FOUR turbulent years as manager of Wrexham have done nothing to alter manager Denis Smith's opinion that the Racecourse club is a Championship outfit simply waiting to emerge from the most perilous period of its 133-year existence.
Yesterday's landmark legal ruling that ownership of the Racecourse Ground should be returned to the club's administrators will certainly help to lift morale and steady the ship, but the Dragons boss has always appeared upbeat in the face of adversity.
Last Saturday's 4-2 home win against Torquay United marked the fourth anniversary of Smith's first game in charge of the Dragons following his appointment as successor to Brian Flynn.
And despite a litany of boardroom mismanagement, incompetent leadership, questionable land transfers, directorial bust-ups and the demise of two chairmen, all of which culminated in Wrexham being placed into administration last December, the Dragons boss has appeared steadfast.
Gazing from the window of his Colliers Park office this week, he said: "On day one in the job I said Wrexham could be a Championship club and my view has not changed.
"You only have to look at this training complex, the Racecourse Ground and around North Wales to realise the untapped potential. We live in a big region and while pessimists point out the proximity of Premiership clubs in Merseyside and Manchester, I regard our location as a bonus because it means we can attract players from those areas.
"Everything is set up for the club to do well and prosper, except for what has been happening with regard to the ownership of the club and the lack of direction from the boardroom.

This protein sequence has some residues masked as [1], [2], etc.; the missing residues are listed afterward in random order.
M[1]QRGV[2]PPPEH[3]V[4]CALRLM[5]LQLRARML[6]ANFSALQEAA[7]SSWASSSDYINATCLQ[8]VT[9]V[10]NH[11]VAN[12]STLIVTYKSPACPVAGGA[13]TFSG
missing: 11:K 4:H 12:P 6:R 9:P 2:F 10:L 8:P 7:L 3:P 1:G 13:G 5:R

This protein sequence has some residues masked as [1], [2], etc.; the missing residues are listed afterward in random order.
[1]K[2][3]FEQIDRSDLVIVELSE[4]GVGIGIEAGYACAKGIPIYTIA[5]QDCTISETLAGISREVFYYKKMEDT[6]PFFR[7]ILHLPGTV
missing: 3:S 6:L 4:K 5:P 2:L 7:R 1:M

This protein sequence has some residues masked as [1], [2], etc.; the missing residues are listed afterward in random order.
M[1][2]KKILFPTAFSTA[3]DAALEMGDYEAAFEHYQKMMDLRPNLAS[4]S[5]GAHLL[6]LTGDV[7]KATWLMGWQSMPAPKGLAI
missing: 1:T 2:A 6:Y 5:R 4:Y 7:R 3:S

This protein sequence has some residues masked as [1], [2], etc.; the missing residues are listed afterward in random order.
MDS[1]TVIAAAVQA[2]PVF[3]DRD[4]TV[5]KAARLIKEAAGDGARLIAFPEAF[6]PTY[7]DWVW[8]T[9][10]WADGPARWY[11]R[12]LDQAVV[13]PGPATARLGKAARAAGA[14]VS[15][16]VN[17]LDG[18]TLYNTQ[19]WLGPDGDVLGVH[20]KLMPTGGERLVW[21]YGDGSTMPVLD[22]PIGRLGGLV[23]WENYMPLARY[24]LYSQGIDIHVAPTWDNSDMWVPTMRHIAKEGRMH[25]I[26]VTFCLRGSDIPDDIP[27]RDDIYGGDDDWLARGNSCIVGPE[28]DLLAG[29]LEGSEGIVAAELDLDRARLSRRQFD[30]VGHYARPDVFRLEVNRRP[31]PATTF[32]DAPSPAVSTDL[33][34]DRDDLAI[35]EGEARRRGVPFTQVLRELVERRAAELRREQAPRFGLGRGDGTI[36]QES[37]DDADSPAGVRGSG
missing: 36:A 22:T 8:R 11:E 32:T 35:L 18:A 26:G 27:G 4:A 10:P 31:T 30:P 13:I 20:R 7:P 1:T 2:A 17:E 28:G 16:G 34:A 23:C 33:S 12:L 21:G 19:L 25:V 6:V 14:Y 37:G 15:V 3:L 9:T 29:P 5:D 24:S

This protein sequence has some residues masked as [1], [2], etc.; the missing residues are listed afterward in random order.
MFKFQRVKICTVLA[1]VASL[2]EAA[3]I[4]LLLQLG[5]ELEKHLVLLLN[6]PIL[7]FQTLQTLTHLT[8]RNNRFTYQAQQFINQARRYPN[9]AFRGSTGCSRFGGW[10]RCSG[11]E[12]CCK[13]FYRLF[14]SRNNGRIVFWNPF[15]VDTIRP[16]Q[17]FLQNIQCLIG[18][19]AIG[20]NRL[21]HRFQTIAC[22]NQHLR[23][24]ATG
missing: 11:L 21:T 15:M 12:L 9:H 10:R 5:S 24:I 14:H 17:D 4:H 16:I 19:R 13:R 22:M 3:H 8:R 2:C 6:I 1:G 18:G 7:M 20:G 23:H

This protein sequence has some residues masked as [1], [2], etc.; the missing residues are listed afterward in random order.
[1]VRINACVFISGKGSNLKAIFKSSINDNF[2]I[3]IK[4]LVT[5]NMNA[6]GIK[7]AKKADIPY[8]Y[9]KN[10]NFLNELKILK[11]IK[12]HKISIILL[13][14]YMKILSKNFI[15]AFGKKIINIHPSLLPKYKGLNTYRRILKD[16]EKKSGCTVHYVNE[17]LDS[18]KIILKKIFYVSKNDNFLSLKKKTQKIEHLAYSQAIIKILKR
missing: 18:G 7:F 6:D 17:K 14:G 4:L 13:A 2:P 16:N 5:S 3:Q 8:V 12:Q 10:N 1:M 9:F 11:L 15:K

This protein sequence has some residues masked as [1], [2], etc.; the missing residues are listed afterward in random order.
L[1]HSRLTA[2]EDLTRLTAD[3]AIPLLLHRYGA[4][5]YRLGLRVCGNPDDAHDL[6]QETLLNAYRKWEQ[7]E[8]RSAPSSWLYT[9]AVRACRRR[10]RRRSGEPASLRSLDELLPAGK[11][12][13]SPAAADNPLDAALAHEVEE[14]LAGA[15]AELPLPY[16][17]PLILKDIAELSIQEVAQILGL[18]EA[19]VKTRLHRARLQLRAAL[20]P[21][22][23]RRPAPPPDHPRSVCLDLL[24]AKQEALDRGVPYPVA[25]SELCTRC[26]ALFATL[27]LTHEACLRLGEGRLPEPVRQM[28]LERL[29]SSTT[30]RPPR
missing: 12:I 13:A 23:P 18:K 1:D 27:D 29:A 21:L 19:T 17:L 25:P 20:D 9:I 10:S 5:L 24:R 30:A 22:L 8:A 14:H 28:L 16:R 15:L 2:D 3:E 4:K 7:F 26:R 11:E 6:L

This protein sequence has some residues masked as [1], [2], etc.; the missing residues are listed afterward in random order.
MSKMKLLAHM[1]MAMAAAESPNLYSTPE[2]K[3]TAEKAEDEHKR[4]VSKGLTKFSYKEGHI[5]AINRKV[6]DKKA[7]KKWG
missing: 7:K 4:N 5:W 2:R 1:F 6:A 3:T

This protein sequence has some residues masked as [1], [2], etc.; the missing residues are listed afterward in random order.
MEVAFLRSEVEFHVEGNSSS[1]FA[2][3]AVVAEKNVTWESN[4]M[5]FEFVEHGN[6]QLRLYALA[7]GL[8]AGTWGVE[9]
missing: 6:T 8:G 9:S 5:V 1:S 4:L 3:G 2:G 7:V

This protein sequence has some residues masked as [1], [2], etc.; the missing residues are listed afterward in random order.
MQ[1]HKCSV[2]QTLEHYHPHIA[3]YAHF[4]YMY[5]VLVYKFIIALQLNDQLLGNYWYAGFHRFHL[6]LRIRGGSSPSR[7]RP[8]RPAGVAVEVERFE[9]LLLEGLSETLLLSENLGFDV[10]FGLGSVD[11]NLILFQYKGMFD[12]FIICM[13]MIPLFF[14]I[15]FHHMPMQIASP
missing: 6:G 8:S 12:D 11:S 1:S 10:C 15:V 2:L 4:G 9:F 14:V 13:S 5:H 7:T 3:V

"I've spent the majority of my managerial career in what is now the Championship and I know there is enough potential here to take Wrexham to that level and keep them there."
Now just a month short of his 58th birthday, the former Sunderland, West Brom and Bristol City boss admitted he had thought long and hard before taking the Racecourse job, but is equally adamant he has since had no regrets.
"I had just had a metal plate inserted in my neck and, having planned to retire at 55, I had to consider whether I wanted to carry on working," he added. "But the opportunity came along and I looked at the potential.
"Of course I knew there were problems too - I just didn't realise how bad they were - and those have been compounded by changes in the game, particularly with regard to the transfer market.
"Since I've been here we've lost lots of good players for nothing, which is extremely frustrating. In terms of strikers alone, Lee Trundle, Andy Morrell and Juan Ugarte all left simply because of poor organisation.
"I could not tie them down to contracts because we did not have the financial planning in place, but under contract we would have got money for all three. We've also had to slash the wage bills and work within them.
"But living within our means doesn't mean the club has to stand still and if you go up a division or have a good cup run that money has to be invested for the benefit of the club.
"It's a case of building brick by brick rather than row by row of bricks."